Orville L. Sanderfield
During the 1940’s, Orville Sanderfield studied art and design at the University of Cincinnati. Some of his paintings had a surrealistic quality. In the early 1950’s, he showed his work at several exhibitions and received enthusiastic notice in the Cincinnati Enquirer.
Orville Sanderfield was born in Kentucky in 1914. He was raised by his grandmother Nancy, who worked as a laundress. The family lived in Covington, where Orville attended the William Grant Negro School. He began sketching when he was a boy, drawing cartoon characters.
After Orville Sanderfield graduated from high school, he worked in Cincinnati as a janitor at the Jenny dress shop, forerunner of Gidding-Jenny. A manager noticed his artistic talent and set him to work in the window dressing department. The owner of the shop, Milton L. Brown, was impressed and offered to pay Sanderfield’s tuition so he could study art at the University of Cincinnati.
At UC, Sanderfield studied painting and design under well-known professors Reginald and Jennie Grooms. Reginald Grooms urged Sanderfield to enter his work in museum exhibits. Unfortunately, in 1947, Milton L. Brown died suddenly, and the financial assistance died with him. Sanderfield was forced to drop out of college.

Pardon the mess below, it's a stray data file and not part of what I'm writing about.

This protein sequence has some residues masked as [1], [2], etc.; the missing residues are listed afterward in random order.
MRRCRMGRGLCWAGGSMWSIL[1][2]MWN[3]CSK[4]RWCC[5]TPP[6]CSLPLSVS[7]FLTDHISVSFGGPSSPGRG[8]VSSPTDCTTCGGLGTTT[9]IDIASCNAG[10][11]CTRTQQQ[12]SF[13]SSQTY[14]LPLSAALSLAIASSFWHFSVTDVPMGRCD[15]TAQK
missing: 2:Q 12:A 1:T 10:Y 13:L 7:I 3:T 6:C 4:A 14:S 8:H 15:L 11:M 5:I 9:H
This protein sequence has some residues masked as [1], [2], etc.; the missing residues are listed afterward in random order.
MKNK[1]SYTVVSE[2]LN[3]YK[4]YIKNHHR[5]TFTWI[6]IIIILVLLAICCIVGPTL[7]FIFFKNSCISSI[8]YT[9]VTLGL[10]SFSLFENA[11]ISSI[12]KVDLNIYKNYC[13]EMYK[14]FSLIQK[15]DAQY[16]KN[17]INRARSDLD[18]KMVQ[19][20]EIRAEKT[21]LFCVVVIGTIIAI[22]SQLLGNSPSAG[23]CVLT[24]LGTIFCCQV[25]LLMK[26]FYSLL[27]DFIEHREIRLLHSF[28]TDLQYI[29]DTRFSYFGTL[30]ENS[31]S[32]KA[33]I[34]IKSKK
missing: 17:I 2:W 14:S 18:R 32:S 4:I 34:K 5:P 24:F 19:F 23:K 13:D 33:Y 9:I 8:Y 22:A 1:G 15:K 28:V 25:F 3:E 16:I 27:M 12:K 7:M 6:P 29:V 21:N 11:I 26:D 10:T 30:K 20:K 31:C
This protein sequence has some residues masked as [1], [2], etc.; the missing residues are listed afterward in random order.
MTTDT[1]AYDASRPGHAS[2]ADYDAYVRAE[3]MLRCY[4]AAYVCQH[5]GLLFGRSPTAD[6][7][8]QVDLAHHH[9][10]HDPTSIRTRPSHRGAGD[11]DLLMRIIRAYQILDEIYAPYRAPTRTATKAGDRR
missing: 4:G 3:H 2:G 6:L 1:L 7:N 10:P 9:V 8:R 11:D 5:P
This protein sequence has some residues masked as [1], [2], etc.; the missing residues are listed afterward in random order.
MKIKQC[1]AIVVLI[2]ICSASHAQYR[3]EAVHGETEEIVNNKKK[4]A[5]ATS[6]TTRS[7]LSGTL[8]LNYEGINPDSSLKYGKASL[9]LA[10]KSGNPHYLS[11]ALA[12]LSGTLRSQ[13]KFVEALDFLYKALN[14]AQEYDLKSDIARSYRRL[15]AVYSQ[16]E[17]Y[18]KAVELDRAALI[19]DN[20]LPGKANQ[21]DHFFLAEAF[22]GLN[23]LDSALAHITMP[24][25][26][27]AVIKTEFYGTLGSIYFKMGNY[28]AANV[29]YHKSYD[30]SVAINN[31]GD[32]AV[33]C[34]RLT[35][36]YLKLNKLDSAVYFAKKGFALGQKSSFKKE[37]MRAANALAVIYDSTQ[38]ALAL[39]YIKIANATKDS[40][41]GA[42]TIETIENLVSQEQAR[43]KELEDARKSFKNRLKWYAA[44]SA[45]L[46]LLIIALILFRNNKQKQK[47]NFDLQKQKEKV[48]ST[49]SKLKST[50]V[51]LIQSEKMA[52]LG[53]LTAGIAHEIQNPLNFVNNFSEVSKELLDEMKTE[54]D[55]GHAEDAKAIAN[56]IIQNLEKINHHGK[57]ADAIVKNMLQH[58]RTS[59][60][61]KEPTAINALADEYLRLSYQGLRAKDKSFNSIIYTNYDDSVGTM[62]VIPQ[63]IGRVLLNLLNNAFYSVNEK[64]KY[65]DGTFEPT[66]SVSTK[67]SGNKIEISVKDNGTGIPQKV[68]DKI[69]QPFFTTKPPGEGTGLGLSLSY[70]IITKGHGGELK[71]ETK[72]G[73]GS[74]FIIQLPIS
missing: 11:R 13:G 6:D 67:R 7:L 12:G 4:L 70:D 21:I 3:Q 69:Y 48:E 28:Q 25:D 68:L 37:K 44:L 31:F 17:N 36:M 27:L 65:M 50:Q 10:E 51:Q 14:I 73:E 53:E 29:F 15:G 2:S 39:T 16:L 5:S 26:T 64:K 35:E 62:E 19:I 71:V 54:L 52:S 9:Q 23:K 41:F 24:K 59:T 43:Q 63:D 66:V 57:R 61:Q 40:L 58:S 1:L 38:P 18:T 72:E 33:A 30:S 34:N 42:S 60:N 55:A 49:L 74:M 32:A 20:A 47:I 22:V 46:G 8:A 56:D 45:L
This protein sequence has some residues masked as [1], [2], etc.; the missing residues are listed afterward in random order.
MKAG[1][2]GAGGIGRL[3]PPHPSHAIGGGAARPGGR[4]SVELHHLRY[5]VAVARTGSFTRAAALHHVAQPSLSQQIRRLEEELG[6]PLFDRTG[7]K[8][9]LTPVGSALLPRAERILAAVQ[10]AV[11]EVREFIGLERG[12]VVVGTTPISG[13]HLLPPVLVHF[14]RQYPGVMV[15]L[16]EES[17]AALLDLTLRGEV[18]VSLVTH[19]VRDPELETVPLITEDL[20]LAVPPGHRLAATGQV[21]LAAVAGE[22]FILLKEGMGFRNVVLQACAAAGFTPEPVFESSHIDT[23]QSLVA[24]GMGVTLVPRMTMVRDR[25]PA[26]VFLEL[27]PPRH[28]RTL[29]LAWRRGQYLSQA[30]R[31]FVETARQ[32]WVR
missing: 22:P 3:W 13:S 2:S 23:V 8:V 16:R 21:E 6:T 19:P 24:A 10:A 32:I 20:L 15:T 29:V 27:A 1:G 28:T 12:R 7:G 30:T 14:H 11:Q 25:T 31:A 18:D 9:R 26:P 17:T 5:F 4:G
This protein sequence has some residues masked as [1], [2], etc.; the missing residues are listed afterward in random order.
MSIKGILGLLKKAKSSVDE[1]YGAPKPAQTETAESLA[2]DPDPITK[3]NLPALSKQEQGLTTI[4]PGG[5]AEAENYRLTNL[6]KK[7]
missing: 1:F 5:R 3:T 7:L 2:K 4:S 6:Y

Sanderfield went to work as a technical illustrator at General Electric, and he continued to paint. In 1950, he participated in an exhibit at Lee Chapel AME Church. A reviewer for the Cincinnati Enquirer wrote this:
“Outstanding among works displayed by talented Negroes are 20 paintings by Orville Sanderfield. One timely painting which has been creating much comment is a surrealistic work titled, 'Ash Wednesday.' Generally, I’m not so good at figuring out what surrealistic artists are trying to say on their canvasses, but with Mr. Sanderfield at my side explaining the work, I had little difficulty comprehending his artistry.”
The following year, 1951, Orville Sanderfield was one of nine artists from Cincinnati and New York who showed their work in the gardens at the home of Mr. and Mrs. Fred Lazarus III, frequent patrons of the arts.
In 1980, Orville Sanderfield began receiving cancer treatments at the University of Cincinnati Medical Center. A year and a half later, in January 1982, he donated sixteen paintings to the Medical Center, in appreciation of the doctors. “These folks have been the best friends I’ve had,” Sanderfield said. “They’ve stuck with me.” Sanderfield said he planned to spend the spend the winter painting watercolors.
Orville Sanderfield died six months later, in July 1982. The odds seem good that some of his canvasses are still out there somewhere. Perhaps someday they will come to light.